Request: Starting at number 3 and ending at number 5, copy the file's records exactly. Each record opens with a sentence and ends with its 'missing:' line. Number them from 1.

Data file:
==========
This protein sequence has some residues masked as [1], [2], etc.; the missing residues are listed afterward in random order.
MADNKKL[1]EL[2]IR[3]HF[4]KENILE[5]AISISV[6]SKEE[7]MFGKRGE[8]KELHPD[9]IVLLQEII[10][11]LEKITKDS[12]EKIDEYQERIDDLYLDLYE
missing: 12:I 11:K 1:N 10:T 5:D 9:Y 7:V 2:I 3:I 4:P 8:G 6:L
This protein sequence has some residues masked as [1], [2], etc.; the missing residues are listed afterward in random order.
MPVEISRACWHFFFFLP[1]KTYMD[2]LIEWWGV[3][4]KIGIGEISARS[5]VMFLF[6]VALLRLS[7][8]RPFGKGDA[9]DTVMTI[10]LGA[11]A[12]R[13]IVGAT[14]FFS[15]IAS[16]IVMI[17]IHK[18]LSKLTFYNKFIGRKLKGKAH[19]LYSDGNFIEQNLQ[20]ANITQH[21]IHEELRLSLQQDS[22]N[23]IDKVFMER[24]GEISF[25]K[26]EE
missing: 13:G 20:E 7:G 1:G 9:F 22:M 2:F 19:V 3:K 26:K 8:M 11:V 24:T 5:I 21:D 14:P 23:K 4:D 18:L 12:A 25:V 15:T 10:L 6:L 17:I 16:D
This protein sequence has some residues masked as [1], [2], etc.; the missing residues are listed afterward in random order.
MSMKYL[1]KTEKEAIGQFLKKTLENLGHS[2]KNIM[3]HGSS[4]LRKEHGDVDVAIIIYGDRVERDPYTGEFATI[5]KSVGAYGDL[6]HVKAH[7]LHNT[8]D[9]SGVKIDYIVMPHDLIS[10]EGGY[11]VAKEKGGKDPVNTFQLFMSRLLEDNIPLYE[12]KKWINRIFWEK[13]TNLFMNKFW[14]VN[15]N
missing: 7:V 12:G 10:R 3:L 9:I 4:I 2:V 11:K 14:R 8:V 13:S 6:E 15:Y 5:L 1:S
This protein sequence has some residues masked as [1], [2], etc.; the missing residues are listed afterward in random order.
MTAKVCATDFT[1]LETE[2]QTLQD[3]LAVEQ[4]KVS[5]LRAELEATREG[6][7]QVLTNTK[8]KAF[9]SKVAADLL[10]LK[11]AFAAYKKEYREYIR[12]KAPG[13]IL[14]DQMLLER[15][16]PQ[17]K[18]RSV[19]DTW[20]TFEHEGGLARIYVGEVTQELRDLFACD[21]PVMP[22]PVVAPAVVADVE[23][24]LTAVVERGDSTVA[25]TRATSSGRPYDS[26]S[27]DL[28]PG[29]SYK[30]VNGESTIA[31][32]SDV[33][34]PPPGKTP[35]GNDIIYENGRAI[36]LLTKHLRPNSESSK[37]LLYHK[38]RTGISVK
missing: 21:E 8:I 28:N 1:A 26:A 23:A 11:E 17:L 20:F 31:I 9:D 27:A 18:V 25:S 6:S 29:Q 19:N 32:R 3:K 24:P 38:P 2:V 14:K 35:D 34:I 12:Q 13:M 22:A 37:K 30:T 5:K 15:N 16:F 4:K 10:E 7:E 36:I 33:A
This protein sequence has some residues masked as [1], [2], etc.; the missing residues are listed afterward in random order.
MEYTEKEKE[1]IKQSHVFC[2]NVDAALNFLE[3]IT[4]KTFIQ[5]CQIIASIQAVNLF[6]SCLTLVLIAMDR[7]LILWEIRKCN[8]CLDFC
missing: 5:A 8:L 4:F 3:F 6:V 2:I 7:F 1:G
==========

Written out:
This protein sequence has some residues masked as [1], [2], etc.; the missing residues are listed afterward in random order.
MSMKYL[1]KTEKEAIGQFLKKTLENLGHS[2]KNIM[3]HGSS[4]LRKEHGDVDVAIIIYGDRVERDPYTGEFATI[5]KSVGAYGDL[6]HVKAH[7]LHNT[8]D[9]SGVKIDYIVMPHDLIS[10]EGGY[11]VAKEKGGKDPVNTFQLFMSRLLEDNIPLYE[12]KKWINRIFWEK[13]TNLFMNKFW[14]VN[15]N
missing: 7:V 12:G 10:R 3:L 9:I 4:I 2:V 11:K 14:R 8:V 13:S 6:E 15:Y 5:L 1:S
This protein sequence has some residues masked as [1], [2], etc.; the missing residues are listed afterward in random order.
MTAKVCATDFT[1]LETE[2]QTLQD[3]LAVEQ[4]KVS[5]LRAELEATREG[6][7]QVLTNTK[8]KAF[9]SKVAADLL[10]LK[11]AFAAYKKEYREYIR[12]KAPG[13]IL[14]DQMLLER[15][16]PQ[17]K[18]RSV[19]DTW[20]TFEHEGGLARIYVGEVTQELRDLFACD[21]PVMP[22]PVVAPAVVADVE[23][24]LTAVVERGDSTVA[25]TRATSSGRPYDS[26]S[27]DL[28]PG[29]SYK[30]VNGESTIA[31][32]SDV[33][34]PPPGKTP[35]GNDIIYENGRAI[36]LLTKHLRPNSESSK[37]LLYHK[38]RTGISVK
missing: 21:E 8:I 28:N 1:A 26:A 23:A 11:E 17:L 20:F 31:I 9:D 27:A 18:V 25:S 6:S 29:Q 19:N 32:R 3:K 24:P 38:P 2:V 14:K 35:D 34:I 12:Q 13:M 22:A 37:K 30:T 5:K 15:N 16:F 4:K 10:E 7:E 36:I 33:A
This protein sequence has some residues masked as [1], [2], etc.; the missing residues are listed afterward in random order.
MEYTEKEKE[1]IKQSHVFC[2]NVDAALNFLE[3]IT[4]KTFIQ[5]CQIIASIQAVNLF[6]SCLTLVLIAMDR[7]LILWEIRKCN[8]CLDFC
missing: 5:A 8:L 4:F 3:F 6:V 2:I 7:F 1:G